The SLK-Class started off as an inferior competitor to the Boxster and Z3 and its only saving grace was a retractable hardtop roof.
Before starting this piece, we would like to clarify that we are talking about the first-gen SLK here. Subsequent generations have offered genuine sporting credentials, all of which has served to highlight just how far the first generation fell short of the mark. An AMG version gave the car a bit of extra credibility, but there also existed some genuinely sad versions of the SLK, and thanks to its folding metal roof, the SLK was always incredibly heavy.
The SLK first debuted in 1996, and at the time, the business case for the car could not have been more clear-cut. This was the same year that Porsche Boxster and BMW Z3 also debuted, both of which had generated huge amounts of buzz beforehand and would become big sales hits. The SLK would debut in the US in 1997 for the 1998 model year, available at first with only a 2.3-liter supercharged four-cylinder engine producing 193 horsepower. That’s not going to be the fastest car you’ll see all day, but this wasn’t even the slowest SLK. Europe had the SLK200 to deal with.
This was a 3,036-lb car with a 136-horsepower engine (for those keeping score, that’s four pounds less and two horsepower more than the current Prius) which Mercedes wanted you to believe was a sports car. The SLK was also noticeably worse in the handling department than its competitors as well. Though the BMW Z3 wasn’t fast either, it was an immensely fun classic roadster with handling that kept it selling in numbers which the factory had a hard time keeping up with. But fortunately for the SLK, it had something the others didn’t: a folding metal roof.
This was one of the first retractable hardtops in the modern era, and it was the feature which saved SLK sales. Convertibles always attract a larger proportion of female buyers, and the novelty of the SLK’s roof combined with the lackluster power meant that it wasn’t long before the car had the reputation as a hairdresser’s car. There’s nothing wrong with this per se, hairdressers need cars too, but the SLK was positioned against a couple of actual performance machines, and Mercedes seems to have felt insecure about this, leading to a number of performance enhancements during its first generation.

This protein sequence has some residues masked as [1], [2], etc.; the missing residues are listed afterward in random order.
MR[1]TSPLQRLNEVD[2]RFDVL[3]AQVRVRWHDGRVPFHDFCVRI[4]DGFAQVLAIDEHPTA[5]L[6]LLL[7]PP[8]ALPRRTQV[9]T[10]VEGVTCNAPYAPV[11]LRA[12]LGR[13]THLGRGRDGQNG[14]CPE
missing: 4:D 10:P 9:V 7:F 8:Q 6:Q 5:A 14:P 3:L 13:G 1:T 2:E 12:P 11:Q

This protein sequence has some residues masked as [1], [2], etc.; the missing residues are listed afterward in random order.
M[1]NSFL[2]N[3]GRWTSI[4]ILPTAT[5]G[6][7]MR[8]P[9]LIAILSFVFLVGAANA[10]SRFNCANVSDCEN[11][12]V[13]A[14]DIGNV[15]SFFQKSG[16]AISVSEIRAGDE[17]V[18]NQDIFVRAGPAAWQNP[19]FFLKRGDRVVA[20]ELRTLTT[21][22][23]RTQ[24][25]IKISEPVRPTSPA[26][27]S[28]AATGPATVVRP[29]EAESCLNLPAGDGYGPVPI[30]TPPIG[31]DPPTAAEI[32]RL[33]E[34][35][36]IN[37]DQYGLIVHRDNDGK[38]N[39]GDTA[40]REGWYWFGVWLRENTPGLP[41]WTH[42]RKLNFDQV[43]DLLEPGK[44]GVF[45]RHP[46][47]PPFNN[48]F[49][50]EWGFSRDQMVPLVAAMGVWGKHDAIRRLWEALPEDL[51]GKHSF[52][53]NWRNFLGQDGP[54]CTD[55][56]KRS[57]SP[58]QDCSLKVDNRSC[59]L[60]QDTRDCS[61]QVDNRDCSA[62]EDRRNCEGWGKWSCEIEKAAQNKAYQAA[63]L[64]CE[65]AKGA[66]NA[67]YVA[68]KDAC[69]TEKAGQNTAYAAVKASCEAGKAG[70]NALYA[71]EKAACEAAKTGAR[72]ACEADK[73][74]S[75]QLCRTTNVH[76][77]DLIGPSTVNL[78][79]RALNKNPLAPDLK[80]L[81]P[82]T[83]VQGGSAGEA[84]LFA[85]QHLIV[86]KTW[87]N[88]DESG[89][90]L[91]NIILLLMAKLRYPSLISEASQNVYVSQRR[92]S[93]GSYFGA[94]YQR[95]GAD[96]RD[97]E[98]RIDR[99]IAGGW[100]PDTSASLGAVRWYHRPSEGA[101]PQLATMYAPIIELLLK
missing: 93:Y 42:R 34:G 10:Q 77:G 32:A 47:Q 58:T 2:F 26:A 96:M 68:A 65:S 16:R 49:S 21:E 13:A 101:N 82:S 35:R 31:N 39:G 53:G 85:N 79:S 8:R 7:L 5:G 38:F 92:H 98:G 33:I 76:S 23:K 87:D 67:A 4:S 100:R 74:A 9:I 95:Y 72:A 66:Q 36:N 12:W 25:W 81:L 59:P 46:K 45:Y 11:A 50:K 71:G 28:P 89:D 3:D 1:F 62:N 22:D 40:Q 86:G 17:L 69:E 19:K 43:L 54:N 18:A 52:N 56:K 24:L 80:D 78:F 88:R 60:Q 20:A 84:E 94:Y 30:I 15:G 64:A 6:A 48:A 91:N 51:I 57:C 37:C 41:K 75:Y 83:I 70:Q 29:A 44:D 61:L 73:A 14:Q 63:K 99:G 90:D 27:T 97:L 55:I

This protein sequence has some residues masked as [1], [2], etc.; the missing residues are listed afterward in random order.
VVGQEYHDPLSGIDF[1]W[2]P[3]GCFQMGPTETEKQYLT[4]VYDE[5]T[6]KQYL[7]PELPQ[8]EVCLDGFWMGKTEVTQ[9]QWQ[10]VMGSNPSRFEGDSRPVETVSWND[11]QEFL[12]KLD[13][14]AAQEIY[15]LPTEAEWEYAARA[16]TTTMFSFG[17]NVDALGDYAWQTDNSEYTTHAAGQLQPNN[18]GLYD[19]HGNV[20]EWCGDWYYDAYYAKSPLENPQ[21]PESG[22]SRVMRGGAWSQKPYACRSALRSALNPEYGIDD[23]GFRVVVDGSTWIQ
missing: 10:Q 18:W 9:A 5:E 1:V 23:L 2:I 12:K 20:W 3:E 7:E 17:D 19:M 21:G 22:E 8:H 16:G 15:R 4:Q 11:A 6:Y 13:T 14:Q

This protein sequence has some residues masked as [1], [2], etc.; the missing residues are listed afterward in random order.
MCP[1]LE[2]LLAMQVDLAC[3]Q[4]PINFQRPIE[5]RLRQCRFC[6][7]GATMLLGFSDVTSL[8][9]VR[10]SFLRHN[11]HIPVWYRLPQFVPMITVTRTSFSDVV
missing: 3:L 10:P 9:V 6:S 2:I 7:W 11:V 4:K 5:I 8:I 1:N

The first was a slightly more powerful SLK230 Kompressor, but this wasn’t terribly significant. That same year (2000) saw the debut of the SLK320, a version with a 3.2-liter V6 which produced 218 horsepower, which really isn’t so great either. But 2001 saw an SLK 32 AMG with 349 horsepower. This was to compete with the Boxster S and the M Roadster, and it did a good job of at least offering up similar power. But it still didn’t hold a candle to the Boxster S in the handling, department, and was never as popular a car. It was a number of years before Mercedes would change the SLK, but there was no real reason to change it. It had the upscale hairdresser’s car market largely cornered.
After all, not every single hairdresser wanted to drive a VW New Beetle. The retractable hardtop made for a car that was still attractive with the top up, and the car sold well for quite some time. But eventually, the novelty of the roof started to wear off, as well as become more common. And without much else to offer, sales of the SLK started to cool. Help for the SLK came in 2004, when a new SLK with a nose from the SLR debuted, complete with a more powerful range of engines. The AMG version now even had a V8, and it was an altogether more serious car. Its rivals would get more serious as well, but the SLK was finally in the game.